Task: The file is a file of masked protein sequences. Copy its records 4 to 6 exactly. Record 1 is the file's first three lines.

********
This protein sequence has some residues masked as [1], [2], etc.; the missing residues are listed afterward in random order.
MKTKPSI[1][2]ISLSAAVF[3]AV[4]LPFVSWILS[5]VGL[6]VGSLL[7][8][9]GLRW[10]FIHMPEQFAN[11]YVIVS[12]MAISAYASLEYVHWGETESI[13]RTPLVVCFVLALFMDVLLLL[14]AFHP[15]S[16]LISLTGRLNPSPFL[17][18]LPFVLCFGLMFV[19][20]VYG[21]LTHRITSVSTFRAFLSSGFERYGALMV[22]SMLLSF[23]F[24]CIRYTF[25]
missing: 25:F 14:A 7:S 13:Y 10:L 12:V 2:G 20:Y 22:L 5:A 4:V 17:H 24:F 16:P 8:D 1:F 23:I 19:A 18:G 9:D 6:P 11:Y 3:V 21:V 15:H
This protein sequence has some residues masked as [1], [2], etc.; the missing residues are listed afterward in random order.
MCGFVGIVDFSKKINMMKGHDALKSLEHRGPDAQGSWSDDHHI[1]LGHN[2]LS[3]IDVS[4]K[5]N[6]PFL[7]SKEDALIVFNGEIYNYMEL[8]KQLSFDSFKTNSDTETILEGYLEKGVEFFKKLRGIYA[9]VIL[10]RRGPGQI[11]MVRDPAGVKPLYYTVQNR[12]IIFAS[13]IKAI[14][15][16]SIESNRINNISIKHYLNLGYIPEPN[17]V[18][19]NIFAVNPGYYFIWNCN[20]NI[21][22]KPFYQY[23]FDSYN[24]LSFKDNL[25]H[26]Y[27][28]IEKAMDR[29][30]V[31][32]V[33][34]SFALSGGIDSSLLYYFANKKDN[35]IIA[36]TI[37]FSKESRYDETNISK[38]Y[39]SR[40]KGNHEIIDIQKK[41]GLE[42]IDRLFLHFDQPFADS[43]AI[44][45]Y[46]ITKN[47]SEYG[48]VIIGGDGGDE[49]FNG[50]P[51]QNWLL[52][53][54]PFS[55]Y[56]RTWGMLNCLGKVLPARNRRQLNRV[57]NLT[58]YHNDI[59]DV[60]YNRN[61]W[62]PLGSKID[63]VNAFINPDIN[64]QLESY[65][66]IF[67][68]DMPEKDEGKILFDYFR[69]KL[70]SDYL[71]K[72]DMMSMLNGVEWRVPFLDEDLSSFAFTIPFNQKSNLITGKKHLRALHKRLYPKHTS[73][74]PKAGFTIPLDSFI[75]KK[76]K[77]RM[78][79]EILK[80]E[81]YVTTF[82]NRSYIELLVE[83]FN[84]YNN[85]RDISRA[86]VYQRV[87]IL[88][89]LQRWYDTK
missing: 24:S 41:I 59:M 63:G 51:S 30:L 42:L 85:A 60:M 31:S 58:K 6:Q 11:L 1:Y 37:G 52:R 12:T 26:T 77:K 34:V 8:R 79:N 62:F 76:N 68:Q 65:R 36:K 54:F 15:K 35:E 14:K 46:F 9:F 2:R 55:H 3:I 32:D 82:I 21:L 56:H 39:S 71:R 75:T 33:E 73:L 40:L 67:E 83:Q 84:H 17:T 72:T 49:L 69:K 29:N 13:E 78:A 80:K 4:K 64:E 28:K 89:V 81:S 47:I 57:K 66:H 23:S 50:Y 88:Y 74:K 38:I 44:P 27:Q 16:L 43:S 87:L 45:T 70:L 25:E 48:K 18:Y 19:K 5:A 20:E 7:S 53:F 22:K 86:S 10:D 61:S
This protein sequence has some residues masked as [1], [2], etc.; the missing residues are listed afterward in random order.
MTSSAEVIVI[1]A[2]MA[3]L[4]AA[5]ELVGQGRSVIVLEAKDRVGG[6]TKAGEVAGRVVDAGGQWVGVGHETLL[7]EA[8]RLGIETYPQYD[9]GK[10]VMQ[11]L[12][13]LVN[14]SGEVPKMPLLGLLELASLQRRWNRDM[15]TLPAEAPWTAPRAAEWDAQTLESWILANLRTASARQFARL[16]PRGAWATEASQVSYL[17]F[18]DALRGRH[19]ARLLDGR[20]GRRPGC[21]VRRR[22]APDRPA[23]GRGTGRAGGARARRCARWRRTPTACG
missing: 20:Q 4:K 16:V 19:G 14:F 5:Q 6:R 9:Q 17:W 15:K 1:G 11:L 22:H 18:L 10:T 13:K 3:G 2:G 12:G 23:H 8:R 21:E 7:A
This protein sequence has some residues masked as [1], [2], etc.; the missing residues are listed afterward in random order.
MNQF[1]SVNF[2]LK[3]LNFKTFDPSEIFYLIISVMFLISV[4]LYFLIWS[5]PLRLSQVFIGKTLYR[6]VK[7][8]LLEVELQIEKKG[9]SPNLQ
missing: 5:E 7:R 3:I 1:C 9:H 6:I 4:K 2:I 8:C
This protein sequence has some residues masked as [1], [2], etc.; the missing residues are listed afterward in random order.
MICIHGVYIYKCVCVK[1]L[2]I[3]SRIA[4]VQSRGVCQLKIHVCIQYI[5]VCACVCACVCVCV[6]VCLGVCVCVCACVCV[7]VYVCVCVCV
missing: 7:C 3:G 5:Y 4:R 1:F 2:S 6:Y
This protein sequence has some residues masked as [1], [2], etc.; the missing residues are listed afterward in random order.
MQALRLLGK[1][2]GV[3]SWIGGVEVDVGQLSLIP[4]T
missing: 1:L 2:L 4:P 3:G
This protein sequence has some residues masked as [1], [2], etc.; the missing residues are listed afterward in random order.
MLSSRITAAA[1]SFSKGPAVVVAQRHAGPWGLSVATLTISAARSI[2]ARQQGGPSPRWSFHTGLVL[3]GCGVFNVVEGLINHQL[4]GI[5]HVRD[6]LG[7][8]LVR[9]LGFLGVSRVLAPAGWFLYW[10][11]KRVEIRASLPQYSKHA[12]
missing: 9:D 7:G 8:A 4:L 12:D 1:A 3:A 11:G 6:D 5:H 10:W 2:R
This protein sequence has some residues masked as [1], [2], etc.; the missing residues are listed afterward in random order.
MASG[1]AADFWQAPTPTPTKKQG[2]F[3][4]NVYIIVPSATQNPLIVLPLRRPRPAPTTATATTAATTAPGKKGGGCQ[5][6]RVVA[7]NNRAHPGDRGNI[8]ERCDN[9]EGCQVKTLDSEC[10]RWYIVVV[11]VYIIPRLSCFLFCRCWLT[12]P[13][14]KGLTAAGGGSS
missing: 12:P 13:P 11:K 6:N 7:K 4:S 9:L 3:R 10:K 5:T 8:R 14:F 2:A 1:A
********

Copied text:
This protein sequence has some residues masked as [1], [2], etc.; the missing residues are listed afterward in random order.
MNQF[1]SVNF[2]LK[3]LNFKTFDPSEIFYLIISVMFLISV[4]LYFLIWS[5]PLRLSQVFIGKTLYR[6]VK[7][8]LLEVELQIEKKG[9]SPNLQ
missing: 5:E 7:R 3:I 1:C 9:H 6:I 4:K 2:I 8:C
This protein sequence has some residues masked as [1], [2], etc.; the missing residues are listed afterward in random order.
MICIHGVYIYKCVCVK[1]L[2]I[3]SRIA[4]VQSRGVCQLKIHVCIQYI[5]VCACVCACVCVCV[6]VCLGVCVCVCACVCV[7]VYVCVCVCV
missing: 7:C 3:G 5:Y 4:R 1:F 2:S 6:Y
This protein sequence has some residues masked as [1], [2], etc.; the missing residues are listed afterward in random order.
MQALRLLGK[1][2]GV[3]SWIGGVEVDVGQLSLIP[4]T
missing: 1:L 2:L 4:P 3:G